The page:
Palm oil rallied after top producer Indonesia said it will ban all exports of cooking oil, a surprise move that threatens to worsen global food inflation and aggravate volatility in crop markets still reeling from the war.
Indonesia said on Friday that the shipment halt will start from April 28 and last until the government deems a domestic shortage resolved. Benchmark palm oil futures jumped as much as 7% while Indonesia plantation stocks tumbled.
The move by Indonesia, which accounts for a third of global edible oil exports, adds to a raft of crop protectionism around the world since the war erupted in Ukraine, as governments seek to protect their own food supply with agriculture prices surging. The ban threatens to further fan food inflation, which has been surging at a rampant pace, and raises the risk of a full-blown hunger crisis.
“The halting of shipments of the cooking oil and its raw material, widely used in products ranging from cakes to cosmetics, could raise costs for packaged food producers globally,” said Avtar Sandu, senior manager of commodities at Phillip Nova.
The surprise move has “left many questions unanswered especially as it comes at a time when other edible oils like sunflower oil supplies are facing issues due to violence in the Black Sea region,” Sandu added.
Palm oil futures for July delivery rose 7% to 6,799 ringgit (53,165 baht) a ton in Kuala Lumpur, the highest since March 11, before paring gains. The nearby May prices climbed more than 9% to a record for the contact. Soybean oil, palm’s closest rival, rose as much as 1.9% in Chicago to near all-time highs.
Local shortages of edible oils has roiled Indonesia, leading to street protests over high food prices and the detention of a trade official in a corruption case. Managing food prices is a key priority for President Joko Widodo especially as the country that’s home to the world’s largest Muslim population heads into the Eid al-Fitr holiday, usually marked with feasts and celebration. Just days earlier, the industry ministry said distribution of its domestic cooking oils has met national demand, which makes the export ban even more unexpected.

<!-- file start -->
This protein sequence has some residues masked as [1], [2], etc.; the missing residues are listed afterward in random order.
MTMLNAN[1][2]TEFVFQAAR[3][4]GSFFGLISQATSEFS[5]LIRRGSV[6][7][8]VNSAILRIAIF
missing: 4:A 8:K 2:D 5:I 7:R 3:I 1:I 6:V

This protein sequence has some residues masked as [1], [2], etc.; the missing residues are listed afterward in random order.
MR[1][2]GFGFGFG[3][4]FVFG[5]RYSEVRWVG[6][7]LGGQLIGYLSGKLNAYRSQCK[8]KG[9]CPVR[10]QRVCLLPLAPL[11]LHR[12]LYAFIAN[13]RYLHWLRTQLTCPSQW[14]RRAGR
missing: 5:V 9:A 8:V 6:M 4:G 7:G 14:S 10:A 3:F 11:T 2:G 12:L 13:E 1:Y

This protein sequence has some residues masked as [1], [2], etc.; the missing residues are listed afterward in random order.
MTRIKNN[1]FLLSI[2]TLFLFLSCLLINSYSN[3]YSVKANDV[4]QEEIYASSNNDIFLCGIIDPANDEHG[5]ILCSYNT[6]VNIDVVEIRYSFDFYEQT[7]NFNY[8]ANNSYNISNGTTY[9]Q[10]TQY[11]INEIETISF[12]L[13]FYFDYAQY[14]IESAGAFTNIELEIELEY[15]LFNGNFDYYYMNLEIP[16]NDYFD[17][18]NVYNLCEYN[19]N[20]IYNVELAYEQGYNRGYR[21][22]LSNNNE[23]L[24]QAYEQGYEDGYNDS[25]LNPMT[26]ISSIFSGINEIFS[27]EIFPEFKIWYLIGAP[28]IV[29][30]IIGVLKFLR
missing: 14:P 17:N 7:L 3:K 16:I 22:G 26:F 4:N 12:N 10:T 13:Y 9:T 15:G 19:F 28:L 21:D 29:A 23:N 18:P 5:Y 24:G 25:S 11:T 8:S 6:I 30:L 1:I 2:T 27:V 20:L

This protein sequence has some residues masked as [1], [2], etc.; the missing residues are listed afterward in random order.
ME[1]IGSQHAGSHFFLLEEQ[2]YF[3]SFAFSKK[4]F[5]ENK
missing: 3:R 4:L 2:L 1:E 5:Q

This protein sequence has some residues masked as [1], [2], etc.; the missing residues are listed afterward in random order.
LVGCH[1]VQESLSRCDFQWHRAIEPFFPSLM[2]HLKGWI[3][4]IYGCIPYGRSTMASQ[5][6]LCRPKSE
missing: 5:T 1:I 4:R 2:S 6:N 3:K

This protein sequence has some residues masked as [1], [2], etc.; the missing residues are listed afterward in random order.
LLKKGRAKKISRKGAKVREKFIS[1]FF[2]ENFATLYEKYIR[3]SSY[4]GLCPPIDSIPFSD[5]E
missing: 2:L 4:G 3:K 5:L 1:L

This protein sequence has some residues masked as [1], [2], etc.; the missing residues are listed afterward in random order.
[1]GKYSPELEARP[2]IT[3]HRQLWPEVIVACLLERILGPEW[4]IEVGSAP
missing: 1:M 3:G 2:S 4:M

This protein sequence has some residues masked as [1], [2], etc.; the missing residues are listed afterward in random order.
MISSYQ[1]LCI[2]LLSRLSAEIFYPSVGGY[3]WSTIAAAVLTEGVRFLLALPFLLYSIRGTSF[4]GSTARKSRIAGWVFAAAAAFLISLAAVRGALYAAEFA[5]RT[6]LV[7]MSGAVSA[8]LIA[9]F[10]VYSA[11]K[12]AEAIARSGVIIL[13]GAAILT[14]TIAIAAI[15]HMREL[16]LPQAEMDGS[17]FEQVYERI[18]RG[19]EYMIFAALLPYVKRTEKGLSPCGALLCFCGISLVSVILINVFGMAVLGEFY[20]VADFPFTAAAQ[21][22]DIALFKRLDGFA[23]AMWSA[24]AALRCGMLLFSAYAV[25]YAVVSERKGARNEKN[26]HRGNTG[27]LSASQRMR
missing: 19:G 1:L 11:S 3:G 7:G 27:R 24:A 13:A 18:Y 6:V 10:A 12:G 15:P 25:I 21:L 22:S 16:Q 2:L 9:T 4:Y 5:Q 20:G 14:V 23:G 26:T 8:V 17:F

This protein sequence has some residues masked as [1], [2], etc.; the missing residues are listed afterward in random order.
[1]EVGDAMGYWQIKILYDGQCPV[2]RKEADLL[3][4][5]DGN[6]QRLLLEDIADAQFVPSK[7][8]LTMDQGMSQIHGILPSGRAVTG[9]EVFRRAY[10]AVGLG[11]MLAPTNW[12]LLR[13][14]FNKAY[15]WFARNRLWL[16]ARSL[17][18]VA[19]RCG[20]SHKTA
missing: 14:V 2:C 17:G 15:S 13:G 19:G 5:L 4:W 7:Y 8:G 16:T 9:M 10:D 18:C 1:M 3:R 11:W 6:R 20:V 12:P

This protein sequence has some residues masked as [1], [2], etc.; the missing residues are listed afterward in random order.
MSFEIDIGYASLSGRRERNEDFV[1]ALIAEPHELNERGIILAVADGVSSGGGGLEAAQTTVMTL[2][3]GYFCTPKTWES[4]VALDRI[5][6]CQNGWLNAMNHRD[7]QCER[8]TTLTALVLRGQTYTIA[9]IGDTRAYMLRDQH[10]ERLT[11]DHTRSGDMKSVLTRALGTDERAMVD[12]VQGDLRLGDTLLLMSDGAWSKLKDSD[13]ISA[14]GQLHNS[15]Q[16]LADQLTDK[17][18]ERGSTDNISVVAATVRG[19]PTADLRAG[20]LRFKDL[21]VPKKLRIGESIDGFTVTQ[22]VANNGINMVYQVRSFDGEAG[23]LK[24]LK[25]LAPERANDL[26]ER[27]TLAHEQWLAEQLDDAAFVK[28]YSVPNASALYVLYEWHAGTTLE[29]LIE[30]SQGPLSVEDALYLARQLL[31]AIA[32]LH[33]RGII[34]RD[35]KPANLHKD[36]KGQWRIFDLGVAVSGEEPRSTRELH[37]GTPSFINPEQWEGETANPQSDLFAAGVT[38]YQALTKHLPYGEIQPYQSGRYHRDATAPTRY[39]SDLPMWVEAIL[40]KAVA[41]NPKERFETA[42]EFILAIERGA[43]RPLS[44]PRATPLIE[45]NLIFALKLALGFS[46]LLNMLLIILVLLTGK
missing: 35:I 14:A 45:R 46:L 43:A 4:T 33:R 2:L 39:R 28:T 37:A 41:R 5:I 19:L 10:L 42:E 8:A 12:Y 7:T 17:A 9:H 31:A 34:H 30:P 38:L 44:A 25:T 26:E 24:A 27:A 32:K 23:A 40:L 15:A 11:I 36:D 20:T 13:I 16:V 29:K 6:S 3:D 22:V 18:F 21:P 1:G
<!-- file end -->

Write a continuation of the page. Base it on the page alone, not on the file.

The shortage of domestic supply at retailers, high palm oil prices and strong festive demand may have “triggered the government to press the panic button,” said Sathia Varqa, owner of Palm Oil Analytics in Singapore.
Although inventories are swelling after Indonesia’s export curbs in February and March, there are still problems in the flow of cooking oil from refineries to packaging companies down to retailers, he said. This is hitting availability just as Eid al-Fitr is coming up. “People are excited to celebrate big time after two years of muted celebration due to the pandemic,” he added.
While limited supply and soaring prices are set to worsen inflation of food items like salad dressing and frozen pizza in wealthy economies like the US, developing nations like India are set to feel the worst impacts. Such countries depend on imports of palm oil as a cheaper alternative to more costly soybean, sunflower and canola oil.
In other crops, corn and wheat extended a retreat from recent highs. Traders remain focused on how the war in Ukraine is hampering fieldwork and plantings for its next harvest, and prospects that elevated prices will hurt demand. Corn lost as much as 1% in Chicago while wheat fell 0.7%.